The Playboy Jazz Festival, which is celebrating its 35th anniversary, has announced a new lineup jam packed with jazz, funk, and R&B greats. This year the show will be saying farewell to longtime host Bill Cosby, who relinquished the position last year after more than 30 years on the mic, and hello to Grammy-nominated comedian George Lopez. This year’s festivities will also honor music icon Quincy Jones as he celebrates his 80th birthday.
At a recent press conference held at the Playboy mansion, the new master of ceremonies recounted the phone call he received from the event’s long-time host.
"There probably is not a more tremendous honor than to get a call from Bill Cosby asking you to take over as host," shared Lopez, who then went on to do a classic imitation of the venerable comedian. "Only as Bill Cosby could give advice’ he said to me, [mimicking Cosby’s voice]‘Do not let the musicians in your dressing room; they will eat all your food and drink all your drink!’ Lopez added, "I'm very excited! I'm also a huge fan of Playboy."
Playboy fans will no doubt appreciate the impressive roster of artists set to kick off the festival on the first day. On June 15th, R&B singer Jeffrey Osborne will be making his festival debut as a special guest of keyboardist and pianist George Duke.
"It [Playboy Jazz Festival] couldn't have come at a better time”, remarks Osborne, “since I do have a new cd that's been out a couple of weeks that George Duke produced. I'm getting a chance to work with George at the festival too. I've always wanted to work with Herbie [Hancock] and I've always wanted to work with Quincy [Jones], but he had this guy named James Ingram," Osborne jokes. "I love jazz; I grew up on jazz. My father was a great trumpet player and my uncle, Hilton Jefferson, played soul saxophone with Duke Ellington."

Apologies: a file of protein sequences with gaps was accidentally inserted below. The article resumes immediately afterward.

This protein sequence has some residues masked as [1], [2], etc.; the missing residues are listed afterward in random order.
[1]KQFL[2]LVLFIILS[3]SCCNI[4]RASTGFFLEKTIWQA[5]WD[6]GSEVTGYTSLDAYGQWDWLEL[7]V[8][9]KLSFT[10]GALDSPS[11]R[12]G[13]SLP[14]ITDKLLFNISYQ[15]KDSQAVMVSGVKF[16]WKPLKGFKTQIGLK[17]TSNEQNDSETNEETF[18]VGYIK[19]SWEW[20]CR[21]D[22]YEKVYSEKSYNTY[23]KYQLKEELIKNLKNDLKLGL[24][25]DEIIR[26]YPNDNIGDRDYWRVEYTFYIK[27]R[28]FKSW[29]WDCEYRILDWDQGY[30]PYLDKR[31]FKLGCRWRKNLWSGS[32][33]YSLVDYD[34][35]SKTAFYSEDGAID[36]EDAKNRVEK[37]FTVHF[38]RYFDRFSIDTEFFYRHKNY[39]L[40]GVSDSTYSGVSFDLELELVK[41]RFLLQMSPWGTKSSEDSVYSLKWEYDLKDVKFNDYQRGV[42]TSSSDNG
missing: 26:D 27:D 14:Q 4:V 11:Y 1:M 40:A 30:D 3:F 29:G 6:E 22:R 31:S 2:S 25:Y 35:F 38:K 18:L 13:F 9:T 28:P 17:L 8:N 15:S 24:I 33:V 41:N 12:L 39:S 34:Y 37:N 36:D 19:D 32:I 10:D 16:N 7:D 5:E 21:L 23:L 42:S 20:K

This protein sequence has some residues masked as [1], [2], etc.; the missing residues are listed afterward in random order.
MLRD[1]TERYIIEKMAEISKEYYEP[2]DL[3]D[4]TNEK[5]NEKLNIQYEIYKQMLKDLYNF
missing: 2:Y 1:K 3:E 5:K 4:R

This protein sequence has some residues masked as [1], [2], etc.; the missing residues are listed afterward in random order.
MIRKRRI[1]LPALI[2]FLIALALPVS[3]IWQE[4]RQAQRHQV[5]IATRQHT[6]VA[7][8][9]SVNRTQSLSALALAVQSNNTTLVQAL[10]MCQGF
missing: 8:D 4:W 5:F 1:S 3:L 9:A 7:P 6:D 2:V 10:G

Adding to what is sure to be a momentous event, featured performers will also include a cappella group Naturally 7, who will be joined by the legendary Herbie Hancock. Grammy winning vocalist Angelique Kidjo is also returning to the Playboy stage, with special guest and trumpeter Hugh Masekela. Additionally, festival-goers will see Gregory Porter, Gordon Goodwin's Big Phat Band, Lee Ritenour, newly Grammy-award-winning artist Robert Glasper Experiment, and Grace Kelly Quintet. Ole Coltrane will feature Poncho Sanchez and his Latin Jazz Band, who have been coined as a “festival favorite.”
Day two's headliners include but are not limited to Grammy award winning singer India Arie, Sheila E., Trombone Shorty & Orleans Avenue, and Taj Mahal and the Real Thing Tuba Band.
Remaining true to form, both festival dates will also highlight high school jazz bands. Quincy Jones commented on the importance of jazz curriculum in schools:
"That's our [African Americans] classical music [jazz]," says Jones. "A third of my life has been dedicated to the consortium to really get the definitive American curriculum in schools, because every country in the world knows more about our music than we do. We can't afford to do that [ignore the contributions of jazz, an art form created by African Americans], because jazz music is too big."
Jazz lovers everywhere can honor this rich legacy by patronizing this event. To see the full lineup, visit playboyjazzfestival.com. Tickets are now on sale.